Early in my career I had the opportunity to work for an innovative new startup. They were doing something that no one else at the time was doing – they were selling used books on Amazon as a third-party seller. I know that’s common place today, but at the time they were doing something new and exciting.
It was a sweet operation. They were buying used books, by the pound, from second-hand retailers, recycling plants, etc. Then the line-workers were entering the ISBN of the books into custom software that generated an immediate “Keep” or “Discard” decision based on various factors.
Books that were a “Keep” would be given a designation, put into the shelves, and immediately listed on Amazon. “Discard” books were boxed up and shipped to one of several literacy charities that the company worked with.
Although the innovation and charity were great, the thing that I appreciated most about working there was the attitude of the company’s leadership towards employee development.
Employee Development Done Right
When I first started working for the company, my job was to scan books for minimum wage. By the time I left the company a few years later, I was doing predictive data analysis in the Product Acquisitions department.
Another employee, who started out scanning books with me, went on to become the Shipping Manager at one of the company’s satellite warehouses before later reaching Director-level in the Customer Service department.
Yet another employee that I started with eventually became the Executive Secretary to the CEO.
The Wrong Way to Develop Your Employees
Now, there’s a “right” way and a “wrong” way to develop your employees. Although this company got it right most of the time, they had their slip ups too.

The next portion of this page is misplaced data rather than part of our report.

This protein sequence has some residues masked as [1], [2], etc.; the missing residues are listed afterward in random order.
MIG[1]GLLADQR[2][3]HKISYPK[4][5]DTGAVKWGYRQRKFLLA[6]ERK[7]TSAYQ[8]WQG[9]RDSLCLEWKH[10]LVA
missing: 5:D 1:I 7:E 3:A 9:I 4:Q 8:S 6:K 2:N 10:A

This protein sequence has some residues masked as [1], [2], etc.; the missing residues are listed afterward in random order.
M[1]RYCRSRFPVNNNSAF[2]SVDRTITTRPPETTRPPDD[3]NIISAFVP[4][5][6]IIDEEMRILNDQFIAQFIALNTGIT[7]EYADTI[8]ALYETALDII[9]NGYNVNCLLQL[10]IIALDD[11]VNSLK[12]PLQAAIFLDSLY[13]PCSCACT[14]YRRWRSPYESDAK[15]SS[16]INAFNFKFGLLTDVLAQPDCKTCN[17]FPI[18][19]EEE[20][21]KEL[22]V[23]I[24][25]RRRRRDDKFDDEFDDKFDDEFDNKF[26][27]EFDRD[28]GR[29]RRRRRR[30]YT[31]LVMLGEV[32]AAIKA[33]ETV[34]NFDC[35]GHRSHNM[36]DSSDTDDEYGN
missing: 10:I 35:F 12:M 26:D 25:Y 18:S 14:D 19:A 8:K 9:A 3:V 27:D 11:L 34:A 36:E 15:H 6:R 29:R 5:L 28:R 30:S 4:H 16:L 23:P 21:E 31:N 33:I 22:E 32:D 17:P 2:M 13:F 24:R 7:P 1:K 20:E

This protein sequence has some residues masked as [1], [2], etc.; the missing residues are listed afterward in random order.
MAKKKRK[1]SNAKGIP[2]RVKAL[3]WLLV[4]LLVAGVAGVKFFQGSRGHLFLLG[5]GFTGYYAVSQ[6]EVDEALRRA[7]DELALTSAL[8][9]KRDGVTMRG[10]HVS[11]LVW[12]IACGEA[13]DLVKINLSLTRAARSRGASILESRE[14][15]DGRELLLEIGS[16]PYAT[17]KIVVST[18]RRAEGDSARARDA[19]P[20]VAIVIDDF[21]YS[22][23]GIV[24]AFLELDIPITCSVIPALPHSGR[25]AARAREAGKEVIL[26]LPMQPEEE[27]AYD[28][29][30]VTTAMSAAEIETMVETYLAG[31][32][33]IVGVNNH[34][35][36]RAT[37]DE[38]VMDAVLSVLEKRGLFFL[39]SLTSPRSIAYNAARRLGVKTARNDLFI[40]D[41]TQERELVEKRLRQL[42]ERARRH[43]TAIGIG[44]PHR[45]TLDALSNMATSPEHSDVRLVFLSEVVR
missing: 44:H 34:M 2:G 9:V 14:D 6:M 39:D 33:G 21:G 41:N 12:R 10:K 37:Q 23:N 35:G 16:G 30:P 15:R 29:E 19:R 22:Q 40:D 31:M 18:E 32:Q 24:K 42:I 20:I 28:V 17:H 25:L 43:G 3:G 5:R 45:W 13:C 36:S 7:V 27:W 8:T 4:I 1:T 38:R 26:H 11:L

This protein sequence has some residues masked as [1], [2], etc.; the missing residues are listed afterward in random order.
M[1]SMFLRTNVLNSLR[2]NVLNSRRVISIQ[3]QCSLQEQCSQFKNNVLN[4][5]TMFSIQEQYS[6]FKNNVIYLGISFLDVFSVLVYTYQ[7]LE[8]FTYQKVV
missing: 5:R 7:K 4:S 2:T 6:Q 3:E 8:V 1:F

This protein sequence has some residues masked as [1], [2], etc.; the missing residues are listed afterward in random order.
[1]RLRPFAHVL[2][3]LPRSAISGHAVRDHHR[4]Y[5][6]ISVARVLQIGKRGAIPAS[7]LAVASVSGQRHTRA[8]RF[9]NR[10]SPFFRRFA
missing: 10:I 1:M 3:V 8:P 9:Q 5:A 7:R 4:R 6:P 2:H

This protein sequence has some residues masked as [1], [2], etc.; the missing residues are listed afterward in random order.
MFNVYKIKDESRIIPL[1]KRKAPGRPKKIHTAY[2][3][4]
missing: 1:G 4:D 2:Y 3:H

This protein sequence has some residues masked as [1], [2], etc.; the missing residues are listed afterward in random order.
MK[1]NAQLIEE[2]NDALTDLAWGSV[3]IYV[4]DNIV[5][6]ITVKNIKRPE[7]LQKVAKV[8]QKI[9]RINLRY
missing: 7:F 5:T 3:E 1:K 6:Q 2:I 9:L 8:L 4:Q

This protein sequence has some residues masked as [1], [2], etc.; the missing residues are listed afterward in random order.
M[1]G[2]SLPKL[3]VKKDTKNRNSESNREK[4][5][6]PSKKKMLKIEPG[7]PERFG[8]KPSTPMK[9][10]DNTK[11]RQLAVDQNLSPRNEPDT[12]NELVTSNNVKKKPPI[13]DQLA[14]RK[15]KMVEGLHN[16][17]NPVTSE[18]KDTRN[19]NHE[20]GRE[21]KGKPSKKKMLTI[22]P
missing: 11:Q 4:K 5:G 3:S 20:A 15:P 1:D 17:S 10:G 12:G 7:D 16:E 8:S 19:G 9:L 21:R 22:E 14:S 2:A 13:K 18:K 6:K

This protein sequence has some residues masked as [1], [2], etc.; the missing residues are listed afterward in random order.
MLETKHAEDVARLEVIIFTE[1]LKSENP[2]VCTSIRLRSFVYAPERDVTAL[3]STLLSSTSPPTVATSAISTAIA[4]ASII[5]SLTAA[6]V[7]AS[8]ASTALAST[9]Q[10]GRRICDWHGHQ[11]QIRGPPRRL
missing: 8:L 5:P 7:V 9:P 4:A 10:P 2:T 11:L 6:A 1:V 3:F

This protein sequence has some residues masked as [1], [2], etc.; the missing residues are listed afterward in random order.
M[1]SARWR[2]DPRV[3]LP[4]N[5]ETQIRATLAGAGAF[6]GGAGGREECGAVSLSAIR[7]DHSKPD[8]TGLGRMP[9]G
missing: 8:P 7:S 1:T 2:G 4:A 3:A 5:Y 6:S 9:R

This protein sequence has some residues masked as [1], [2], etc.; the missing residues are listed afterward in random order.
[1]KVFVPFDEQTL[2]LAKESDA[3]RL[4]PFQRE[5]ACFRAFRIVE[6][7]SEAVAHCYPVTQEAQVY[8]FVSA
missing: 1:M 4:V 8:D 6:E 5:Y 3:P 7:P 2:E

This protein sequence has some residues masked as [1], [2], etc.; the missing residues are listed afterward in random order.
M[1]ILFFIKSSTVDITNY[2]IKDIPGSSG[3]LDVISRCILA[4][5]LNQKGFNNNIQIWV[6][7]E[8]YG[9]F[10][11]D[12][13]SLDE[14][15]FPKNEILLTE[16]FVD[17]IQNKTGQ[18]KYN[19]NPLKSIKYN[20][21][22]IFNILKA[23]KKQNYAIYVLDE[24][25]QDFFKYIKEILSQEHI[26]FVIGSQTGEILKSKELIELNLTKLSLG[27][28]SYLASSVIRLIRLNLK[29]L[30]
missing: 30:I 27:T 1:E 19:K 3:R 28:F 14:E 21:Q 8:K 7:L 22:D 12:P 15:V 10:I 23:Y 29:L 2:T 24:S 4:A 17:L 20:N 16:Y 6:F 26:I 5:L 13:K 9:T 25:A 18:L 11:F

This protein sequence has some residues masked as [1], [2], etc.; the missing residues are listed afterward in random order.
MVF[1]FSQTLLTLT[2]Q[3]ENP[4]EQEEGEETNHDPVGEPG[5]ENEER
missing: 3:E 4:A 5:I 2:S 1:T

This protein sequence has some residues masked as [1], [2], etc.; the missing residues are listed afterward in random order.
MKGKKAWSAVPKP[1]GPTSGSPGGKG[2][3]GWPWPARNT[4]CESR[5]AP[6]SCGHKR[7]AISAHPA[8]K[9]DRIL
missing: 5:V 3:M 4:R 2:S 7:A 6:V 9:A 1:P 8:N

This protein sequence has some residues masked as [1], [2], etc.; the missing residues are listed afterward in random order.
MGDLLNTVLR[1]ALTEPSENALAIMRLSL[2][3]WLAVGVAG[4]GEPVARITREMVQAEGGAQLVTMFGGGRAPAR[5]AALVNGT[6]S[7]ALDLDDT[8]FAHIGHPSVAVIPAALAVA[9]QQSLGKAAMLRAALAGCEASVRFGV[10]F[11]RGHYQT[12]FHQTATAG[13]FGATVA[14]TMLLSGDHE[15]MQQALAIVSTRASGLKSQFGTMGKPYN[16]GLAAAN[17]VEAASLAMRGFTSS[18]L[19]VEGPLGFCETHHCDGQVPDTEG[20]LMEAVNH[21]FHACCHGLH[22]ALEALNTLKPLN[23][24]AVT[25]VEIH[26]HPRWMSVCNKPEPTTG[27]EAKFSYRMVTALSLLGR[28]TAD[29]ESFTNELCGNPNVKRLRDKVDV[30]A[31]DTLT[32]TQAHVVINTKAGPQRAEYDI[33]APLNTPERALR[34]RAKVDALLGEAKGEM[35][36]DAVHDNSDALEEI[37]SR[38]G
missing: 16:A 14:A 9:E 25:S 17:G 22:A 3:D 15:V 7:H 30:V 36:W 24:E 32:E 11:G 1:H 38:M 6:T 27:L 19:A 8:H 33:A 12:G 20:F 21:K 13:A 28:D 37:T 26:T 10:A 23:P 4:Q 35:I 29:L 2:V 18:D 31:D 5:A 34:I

The “wrong” way to develop your employees is to stack more duties on them that are either trivial or fail to expand their scope of work in the right direction (i.e. Job Enlargement).
The Right Way to Develop Your Employees
Back at the startup company, I let my boss know that I didn’t like working in the warehouse, and I suggested that I could work with the IT Department.
My boss listened patiently, and said he’d “see what he could do.” The next week I had an interview with the IT Director for a position as an IT Technician.
Now, here’s where the story gets interesting. I didn’t get the IT position. I really can’t blame the IT Director. I was woefully unqualified at the time. However, upon hearing this, my boss mentioned that they were expanding the Product Acquisitions department.
He explained that there was a need to better understand the quality of product that we were getting from various suppliers. Although it wasn’t directly “IT”, he hinted that if I could come up with a way to accurately assess and predict the quality of product, then there would be a place for me in Product Acquisitions where I could hone my technical skills.
As it turned out, I could.
The core message of this story is the difference between job enlargement and job expansion.
To best develop your employees, you need to know their aspirations and motivations. If you’re holding Employee-Lead One on Ones then you should have this knowledge at your finger tips. Once you know that, you can craft and upward mobility path that takes them where they want to go.
If that simply isn’t possible, then take them as far as you can with the understanding that, at some point, they will move on to another opportunity to continue progressing.